Magna's Proprietary 'eBeam' Axle Tech is a Novel Solution to Electrify Pickup Trucks
【Summary】Automotive technology company Magna International developed a proprietary electric axle technology it claims is the quickest way to electrify millions of gas-powered pickup trucks that are already on the road. The company developed a "eBeam" drop-in solid axle replacement, which replaces the traditional beam axle of a gas-powered pickup truck.
U.S. President Joe Biden has been pushing forward his administration's massive infrastructure plan that includes funding for the adoption of zero emissions green cars.
But full-size SUVs and pickup trucks are some of the best selling vehicle types on the market right now and the interest in electrified models, such as the new Ford F-150 Lightning, is at an all time high.
So automotive technology company Magna International developed a proprietary electric axle technology it claims is the quickest way to electrify the millions of gas-powered pickup trucks that are already on the road.
Magna developed a drop-in solid axle replacement which can be swapped out for traditional beam axles. It's called an "eBeam" and it has been designed to retrofit and electrify light commercial vehicles and help new electrified trucks reach the market faster.
The transmission and electric motor of the eBeam are directly installed on the solid axle assembly. With the help of this technology, automakers can electrify their existing models without making any major modifications to the vehicle's architecture.
Magna claims that its eBeam technology enhances the capability of pickup trucks or electric commercial vans. It's also compatible with both hybrid and fully-electric powertrains.
The eBeam uses the existing packaging space of the vehicle platform. The technology also helps retain the factory payload and towing capacity of the pickup truck. Customers do not have to upgrade a truck's brakes or suspension before installing the eBeam axle.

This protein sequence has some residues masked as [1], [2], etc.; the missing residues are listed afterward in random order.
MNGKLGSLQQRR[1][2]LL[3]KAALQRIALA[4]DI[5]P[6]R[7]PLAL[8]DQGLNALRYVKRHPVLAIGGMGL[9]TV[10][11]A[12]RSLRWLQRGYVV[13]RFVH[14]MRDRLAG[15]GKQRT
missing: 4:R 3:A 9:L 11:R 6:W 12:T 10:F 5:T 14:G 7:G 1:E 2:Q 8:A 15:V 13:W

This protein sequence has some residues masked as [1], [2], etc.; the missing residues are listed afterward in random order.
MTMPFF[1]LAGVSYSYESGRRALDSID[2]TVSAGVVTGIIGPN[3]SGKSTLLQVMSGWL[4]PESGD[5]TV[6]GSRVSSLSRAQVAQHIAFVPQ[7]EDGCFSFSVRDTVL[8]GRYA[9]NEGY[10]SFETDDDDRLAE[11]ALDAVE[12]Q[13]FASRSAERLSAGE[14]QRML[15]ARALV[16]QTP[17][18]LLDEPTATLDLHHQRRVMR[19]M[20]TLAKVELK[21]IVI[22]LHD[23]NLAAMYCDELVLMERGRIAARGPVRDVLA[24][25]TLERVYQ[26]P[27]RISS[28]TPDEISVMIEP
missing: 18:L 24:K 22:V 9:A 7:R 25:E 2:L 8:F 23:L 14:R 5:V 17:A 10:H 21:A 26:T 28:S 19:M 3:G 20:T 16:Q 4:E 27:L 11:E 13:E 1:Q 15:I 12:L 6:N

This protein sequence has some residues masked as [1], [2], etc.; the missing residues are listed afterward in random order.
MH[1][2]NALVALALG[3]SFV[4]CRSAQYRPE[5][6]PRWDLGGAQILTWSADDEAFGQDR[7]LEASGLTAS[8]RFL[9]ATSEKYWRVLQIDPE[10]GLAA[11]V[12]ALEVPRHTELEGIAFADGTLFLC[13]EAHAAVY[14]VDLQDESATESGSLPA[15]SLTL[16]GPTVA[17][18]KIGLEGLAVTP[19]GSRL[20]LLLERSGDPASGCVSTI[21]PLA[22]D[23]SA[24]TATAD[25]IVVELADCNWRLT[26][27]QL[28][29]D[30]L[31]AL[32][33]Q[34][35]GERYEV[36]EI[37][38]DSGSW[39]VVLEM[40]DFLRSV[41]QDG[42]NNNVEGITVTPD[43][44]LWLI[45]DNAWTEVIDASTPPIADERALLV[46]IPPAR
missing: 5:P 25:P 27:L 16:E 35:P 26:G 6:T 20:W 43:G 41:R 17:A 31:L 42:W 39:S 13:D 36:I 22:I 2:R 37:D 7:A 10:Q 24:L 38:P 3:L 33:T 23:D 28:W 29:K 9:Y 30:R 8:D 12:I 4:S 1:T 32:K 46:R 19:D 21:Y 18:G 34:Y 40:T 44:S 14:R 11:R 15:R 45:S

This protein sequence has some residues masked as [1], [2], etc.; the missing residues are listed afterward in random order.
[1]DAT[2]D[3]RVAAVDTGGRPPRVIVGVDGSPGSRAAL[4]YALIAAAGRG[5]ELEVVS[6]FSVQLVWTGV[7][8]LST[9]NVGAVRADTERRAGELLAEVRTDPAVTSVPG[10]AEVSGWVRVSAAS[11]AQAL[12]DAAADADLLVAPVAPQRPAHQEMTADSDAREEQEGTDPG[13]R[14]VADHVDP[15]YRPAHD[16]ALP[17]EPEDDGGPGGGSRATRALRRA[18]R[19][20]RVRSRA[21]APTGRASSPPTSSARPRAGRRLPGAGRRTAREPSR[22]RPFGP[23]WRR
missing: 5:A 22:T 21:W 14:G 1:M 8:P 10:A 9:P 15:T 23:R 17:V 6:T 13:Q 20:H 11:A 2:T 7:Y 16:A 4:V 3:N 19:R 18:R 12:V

Magna first previewed its eBeam axle technology earlier this at CES 2021, which was held virtually this year due to the pandemic. During CES, Magna unveiled an electrified axle substitute designed for traditional ladder frame truck chassis designs, which underpins popular trucks like the Ford F-150 and Chevy Silverado.
For light commercial vehicles and pickup trucks that are manufactured on a large scale, a simple electrification solution like Magna's eBeam axle can help speed up the transition to electric mobility. It can also help automakers save capital, which otherwise would have been used to execute new integration strategies for electric powertrains.
Recently, the New York Times reported that automaker Toyota Motor Corp is trying to use its influence in Washington DC to delay EV adoption on a mass scale.
The Japanese automaker's reasoning is that a quick transition to electric mobility might be wasteful, as it doesn't take into consideration the millions of internal combustion engine vehicles currently on the road. However, Magna's e-axle technology offers an option for electrifying many of these models.
Magna's eBeam is available in multiple models with power outputs ranging from 161 to 335 horsepower depending on the application.
Customers or automakers can select from a single motor set up which is available with a single speed and two speed transmission or a twin motor setup, which gets a single speed gearbox with electronic torque vectoring.
Magna also offers several complete powertrain solutions incorporating an electric drive system at the front of the truck, including advanced software and controls for seamless integration.
Magna says it's already working with customers and aims to showcase the technology sometime later this year.
Two weeks ago, South Korean manufacturer LG Electronics finalized its new joint venture agreement with Magna that will develop e-powertrains and other components for electric vehicles. The new joint venture company will be called "LG Magna e-Powertrain" and will be based in Incheon, South Korea.
Manish Kharinta is a automotive writer based in the Los Angeles area. He has worked for automotive industry websites TheSmokingClutch.com, CarDekho.com and CarBikeindia.com. His experience ranges from covering auto shows, to car reviews and breaking automotive news. Manish aims to bring forth his unique perspective on automotive design and technological innovations in the automotive industry.
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